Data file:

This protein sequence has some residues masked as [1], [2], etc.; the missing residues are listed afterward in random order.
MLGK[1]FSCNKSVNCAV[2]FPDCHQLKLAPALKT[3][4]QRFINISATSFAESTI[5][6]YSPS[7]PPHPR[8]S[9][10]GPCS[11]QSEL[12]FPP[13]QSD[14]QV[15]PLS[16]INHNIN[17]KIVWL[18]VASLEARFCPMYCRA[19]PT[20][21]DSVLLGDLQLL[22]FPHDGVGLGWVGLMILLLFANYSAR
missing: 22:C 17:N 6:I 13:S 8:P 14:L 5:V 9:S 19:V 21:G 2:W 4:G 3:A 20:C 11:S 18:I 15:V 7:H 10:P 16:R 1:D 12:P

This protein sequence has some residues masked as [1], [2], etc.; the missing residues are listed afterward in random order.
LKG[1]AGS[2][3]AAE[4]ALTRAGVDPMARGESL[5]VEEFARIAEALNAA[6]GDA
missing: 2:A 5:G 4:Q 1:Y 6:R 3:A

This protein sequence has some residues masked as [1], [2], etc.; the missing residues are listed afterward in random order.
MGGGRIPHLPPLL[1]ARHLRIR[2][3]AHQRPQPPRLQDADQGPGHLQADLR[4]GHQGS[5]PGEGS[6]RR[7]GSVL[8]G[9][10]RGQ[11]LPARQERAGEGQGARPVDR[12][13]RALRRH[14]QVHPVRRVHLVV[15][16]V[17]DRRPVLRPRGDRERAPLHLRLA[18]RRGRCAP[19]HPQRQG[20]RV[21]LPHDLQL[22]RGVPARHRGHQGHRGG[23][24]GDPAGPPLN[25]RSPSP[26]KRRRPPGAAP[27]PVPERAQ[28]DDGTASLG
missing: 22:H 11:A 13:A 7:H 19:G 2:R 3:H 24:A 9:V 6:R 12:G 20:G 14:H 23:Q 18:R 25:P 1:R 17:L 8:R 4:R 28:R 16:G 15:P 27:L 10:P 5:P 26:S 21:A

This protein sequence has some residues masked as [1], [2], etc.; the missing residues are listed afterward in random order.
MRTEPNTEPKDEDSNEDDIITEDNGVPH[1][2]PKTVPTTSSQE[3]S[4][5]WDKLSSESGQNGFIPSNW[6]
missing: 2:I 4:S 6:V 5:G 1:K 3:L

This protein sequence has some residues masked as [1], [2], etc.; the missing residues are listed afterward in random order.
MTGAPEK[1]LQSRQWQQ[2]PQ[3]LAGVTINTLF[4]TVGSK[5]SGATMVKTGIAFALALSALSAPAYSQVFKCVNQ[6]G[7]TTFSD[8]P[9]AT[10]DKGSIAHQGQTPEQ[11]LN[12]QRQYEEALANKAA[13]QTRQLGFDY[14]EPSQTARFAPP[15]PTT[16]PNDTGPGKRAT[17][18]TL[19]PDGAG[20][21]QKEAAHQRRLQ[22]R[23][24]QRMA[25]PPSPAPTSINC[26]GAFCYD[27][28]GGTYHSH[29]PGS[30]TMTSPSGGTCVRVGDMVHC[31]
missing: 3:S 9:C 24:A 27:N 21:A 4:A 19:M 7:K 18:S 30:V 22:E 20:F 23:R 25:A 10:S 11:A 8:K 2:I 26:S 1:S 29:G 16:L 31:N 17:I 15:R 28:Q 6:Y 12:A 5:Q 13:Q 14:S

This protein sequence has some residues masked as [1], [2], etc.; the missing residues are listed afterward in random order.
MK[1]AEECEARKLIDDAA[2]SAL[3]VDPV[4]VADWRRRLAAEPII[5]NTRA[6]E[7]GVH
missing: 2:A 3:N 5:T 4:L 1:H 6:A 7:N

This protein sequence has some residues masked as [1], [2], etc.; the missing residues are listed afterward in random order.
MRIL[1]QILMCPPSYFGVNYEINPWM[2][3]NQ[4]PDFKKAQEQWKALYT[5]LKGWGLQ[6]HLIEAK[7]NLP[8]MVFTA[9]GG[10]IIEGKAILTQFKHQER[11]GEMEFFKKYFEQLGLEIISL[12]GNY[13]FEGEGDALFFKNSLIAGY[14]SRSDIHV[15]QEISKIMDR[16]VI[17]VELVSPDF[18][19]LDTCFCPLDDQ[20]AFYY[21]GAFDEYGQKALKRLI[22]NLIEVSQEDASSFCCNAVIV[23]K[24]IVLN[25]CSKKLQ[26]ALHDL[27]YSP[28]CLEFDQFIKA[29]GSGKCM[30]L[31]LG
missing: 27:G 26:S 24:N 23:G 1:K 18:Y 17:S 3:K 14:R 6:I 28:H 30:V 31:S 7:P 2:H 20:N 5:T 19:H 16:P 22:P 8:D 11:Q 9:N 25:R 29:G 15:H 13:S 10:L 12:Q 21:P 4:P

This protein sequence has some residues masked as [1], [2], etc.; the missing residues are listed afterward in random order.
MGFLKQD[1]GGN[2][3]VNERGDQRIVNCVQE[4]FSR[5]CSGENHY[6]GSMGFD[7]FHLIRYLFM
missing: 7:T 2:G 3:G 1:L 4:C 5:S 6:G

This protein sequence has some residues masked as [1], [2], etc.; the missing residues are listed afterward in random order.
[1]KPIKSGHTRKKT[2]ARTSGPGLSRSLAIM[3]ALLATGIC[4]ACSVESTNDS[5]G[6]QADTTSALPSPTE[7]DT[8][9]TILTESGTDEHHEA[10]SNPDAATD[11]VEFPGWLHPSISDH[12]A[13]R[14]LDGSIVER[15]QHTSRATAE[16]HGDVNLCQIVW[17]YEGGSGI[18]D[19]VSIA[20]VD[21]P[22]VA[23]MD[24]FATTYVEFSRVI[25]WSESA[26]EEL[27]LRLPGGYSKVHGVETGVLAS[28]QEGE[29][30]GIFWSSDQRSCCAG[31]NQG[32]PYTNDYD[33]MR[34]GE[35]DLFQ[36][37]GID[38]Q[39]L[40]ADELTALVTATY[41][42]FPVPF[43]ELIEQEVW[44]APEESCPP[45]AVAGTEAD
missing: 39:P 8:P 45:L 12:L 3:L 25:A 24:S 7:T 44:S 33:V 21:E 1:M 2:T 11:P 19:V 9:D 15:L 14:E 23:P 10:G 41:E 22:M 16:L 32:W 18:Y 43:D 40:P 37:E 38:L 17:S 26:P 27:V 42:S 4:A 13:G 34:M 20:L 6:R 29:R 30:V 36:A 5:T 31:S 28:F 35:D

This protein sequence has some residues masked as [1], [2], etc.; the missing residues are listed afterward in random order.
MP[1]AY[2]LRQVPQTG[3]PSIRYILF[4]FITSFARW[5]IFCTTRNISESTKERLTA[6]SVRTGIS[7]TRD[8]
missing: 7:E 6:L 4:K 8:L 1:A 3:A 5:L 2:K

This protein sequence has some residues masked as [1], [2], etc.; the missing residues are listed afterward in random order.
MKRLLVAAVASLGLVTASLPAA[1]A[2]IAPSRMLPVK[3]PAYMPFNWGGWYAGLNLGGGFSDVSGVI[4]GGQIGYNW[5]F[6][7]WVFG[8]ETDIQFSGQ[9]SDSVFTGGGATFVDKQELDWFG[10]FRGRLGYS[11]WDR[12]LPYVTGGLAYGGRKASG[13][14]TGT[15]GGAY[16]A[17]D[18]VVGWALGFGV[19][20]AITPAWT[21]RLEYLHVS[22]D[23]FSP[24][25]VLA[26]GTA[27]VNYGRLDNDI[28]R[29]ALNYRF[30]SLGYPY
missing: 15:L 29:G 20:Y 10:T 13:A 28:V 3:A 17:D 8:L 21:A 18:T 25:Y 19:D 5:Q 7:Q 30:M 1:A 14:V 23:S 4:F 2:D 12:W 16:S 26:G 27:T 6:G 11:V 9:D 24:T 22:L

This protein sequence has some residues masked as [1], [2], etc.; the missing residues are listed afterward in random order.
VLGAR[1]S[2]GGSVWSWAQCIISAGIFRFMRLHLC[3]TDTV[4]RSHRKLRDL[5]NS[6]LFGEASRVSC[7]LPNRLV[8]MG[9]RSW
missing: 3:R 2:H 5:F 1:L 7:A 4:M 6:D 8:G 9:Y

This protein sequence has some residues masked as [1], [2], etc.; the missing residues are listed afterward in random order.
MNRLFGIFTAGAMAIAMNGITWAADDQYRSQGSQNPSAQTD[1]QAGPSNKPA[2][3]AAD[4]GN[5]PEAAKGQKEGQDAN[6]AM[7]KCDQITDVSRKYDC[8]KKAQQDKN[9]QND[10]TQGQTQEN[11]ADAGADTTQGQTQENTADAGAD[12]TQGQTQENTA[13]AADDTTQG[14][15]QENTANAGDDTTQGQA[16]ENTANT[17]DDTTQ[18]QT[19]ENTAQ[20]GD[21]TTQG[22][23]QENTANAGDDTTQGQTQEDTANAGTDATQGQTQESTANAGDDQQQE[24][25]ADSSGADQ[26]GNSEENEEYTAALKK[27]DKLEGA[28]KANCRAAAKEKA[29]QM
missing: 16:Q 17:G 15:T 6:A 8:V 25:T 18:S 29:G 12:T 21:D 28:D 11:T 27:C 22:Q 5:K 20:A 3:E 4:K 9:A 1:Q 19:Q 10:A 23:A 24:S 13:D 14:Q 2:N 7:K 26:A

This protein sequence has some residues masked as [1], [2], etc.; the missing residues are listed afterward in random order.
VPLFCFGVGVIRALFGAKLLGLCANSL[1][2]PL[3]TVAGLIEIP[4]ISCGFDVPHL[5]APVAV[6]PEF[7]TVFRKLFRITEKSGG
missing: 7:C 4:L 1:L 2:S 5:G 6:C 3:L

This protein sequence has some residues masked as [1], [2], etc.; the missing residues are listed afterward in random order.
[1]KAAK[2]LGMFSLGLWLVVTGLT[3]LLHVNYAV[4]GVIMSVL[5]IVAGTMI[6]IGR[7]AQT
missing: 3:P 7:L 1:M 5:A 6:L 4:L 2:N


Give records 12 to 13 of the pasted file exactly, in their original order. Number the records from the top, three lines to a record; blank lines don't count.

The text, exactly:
This protein sequence has some residues masked as [1], [2], etc.; the missing residues are listed afterward in random order.
VLGAR[1]S[2]GGSVWSWAQCIISAGIFRFMRLHLC[3]TDTV[4]RSHRKLRDL[5]NS[6]LFGEASRVSC[7]LPNRLV[8]MG[9]RSW
missing: 3:R 2:H 5:F 1:L 7:A 4:M 6:D 8:G 9:Y

This protein sequence has some residues masked as [1], [2], etc.; the missing residues are listed afterward in random order.
MNRLFGIFTAGAMAIAMNGITWAADDQYRSQGSQNPSAQTD[1]QAGPSNKPA[2][3]AAD[4]GN[5]PEAAKGQKEGQDAN[6]AM[7]KCDQITDVSRKYDC[8]KKAQQDKN[9]QND[10]TQGQTQEN[11]ADAGADTTQGQTQENTADAGAD[12]TQGQTQENTA[13]AADDTTQG[14][15]QENTANAGDDTTQGQA[16]ENTANT[17]DDTTQ[18]QT[19]ENTAQ[20]GD[21]TTQG[22][23]QENTANAGDDTTQGQTQEDTANAGTDATQGQTQESTANAGDDQQQE[24][25]ADSSGADQ[26]GNSEENEEYTAALKK[27]DKLEGA[28]KANCRAAAKEKA[29]QM
missing: 16:Q 17:G 15:T 6:A 8:V 25:T 18:S 29:G 12:T 21:D 28:D 11:T 27:C 22:Q 5:K 20:A 3:E 4:K 9:A 1:Q 19:Q 10:A 23:A 24:S 13:D 14:Q 2:N 7:K 26:A